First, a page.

A group of former EOH employees and shareholders is accusing Stephen van Coller of perjury and destroying the company, but EOH dismissed it as a smear campaign.
Save EOH, a group of former EOH employees and shareholders, released a press statement saying it wants to stop the company’s decline under Van Coller.
On 17 November, Save EOH delivered evidence to the Zondo Commission, including allegations that Van Coller made false statements in his testimony before the commission.
“Our submission notes 54 blatant factual inaccuracies relating to various aspects of the company and forms the basis for formal criminal charges to be registered with the police,” the group said.
Save EOH’s submission has also been delivered to shareholders and members of the board of EOH.
“Van Coller has hijacked the narrative of corruption and state capture in South Africa to create the false impression that EOH was a failing and corrupt organisation,” Save EOH said.
The group added that he now promotes himself to gain fame as a great CEO, great leader, and a corruption fighter.
“Not long after joining EOH, Van Coller embarked on a deliberate strategy to artificially create a crisis at EOH when there was none, and then promote himself as the white knight who saves it.”
Save EOH argues that the damage Van Coller has inflicted is much broader than the destruction of the EOH brand, as it has affected all aspects of the company.
“EOH employed around 11,500 employees when van Coller joined and was a great powerhouse, driving technology in South Africa and the rest of the continent,” it said.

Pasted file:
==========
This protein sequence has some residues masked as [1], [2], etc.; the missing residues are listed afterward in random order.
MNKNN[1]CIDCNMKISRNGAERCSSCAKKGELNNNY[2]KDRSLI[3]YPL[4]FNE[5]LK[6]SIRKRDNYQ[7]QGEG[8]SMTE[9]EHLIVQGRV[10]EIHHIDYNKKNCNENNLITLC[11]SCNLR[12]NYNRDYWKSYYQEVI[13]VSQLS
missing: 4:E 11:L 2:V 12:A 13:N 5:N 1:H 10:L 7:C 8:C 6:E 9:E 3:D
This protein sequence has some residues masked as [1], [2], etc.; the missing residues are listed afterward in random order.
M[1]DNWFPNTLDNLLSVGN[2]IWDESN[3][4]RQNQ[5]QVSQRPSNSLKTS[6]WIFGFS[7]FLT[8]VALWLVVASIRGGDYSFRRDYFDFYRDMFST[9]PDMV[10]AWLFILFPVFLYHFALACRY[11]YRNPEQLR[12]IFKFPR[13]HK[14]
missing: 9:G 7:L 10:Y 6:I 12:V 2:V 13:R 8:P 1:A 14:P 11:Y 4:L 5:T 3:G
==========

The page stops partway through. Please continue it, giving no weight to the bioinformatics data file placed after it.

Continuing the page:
“In less than three years since van Coller joined, EOH now employs only 5,500 people, less than half of what it employed prior to his arrival.”
“This has affected the livelihood of thousands of people, destroyed careers, and caused immeasurable pain and suffering.”
The group added that EOH’s annual revenue declined from R16.4 billion when Van Coller joined to the current R6.8 billion – a 59% decline over three years.
EOH’s share price also took a hammering, with the company’s market cap declining by R6 billion under Van Coller.
“Van Coller disposed of 60 businesses indiscriminately, including all of the most valuable, profitable, and cash generative ‘crown jewels’ of EOH for a small fraction of their value,” Save EOH said.
The group said one of EOH’s greatest assets, Construction Computer Software (CCS), was sold to a German company for 25% of its actual value.
“This sale resulted in a loss of income and foreign currency for South Africa, a loss of many software developer jobs in South Africa, and a loss of promising future growth,” it said.
Save EOH also slated Van Coller for spending R245 million with the legal firm ENS Africa and R190 million on other consultants, which did not add much value to the company.
Save EOH said the board and shareholders of EOH cannot allow the company to continue its downward spiral under its current leadership.
“Decisive intervention is required if EOH is to remain a viable and sustainable company,” Save EOH said.
Commenting on the allegations, EOH group chief risk officer, Fatima Newman, dismissed it as a smear campaign.
“In June 2021, EOH filed civil claims against a number of former EOH executives seeking total damages of R6.4 billion. The EOH Board decided to do this after an extensive legal investigation.”
The charges filed include delinquency, breach of fiduciary duties, and breach of contract. Further civil suits against other individuals may follow as the process unfolds.
Newman said the EOH board believes that the recently launched anonymous “Save EOH” smear campaign, which levels malicious and frivolous allegations against EOH CEO Stephen Van Coller, is an attempt to retaliate against these civil actions and Stephen van Coller and his team’s efforts to turn around the organisation.
“The EOH board, led by its chair Andrew Mthembu, fully supports the EOH executive team, including Van Coller, and acknowledge their significant achievements over the past three years,” Newman said.
“The EOH board regards this personal attack as deplorable. The EOH Board has no further comment on the matter.”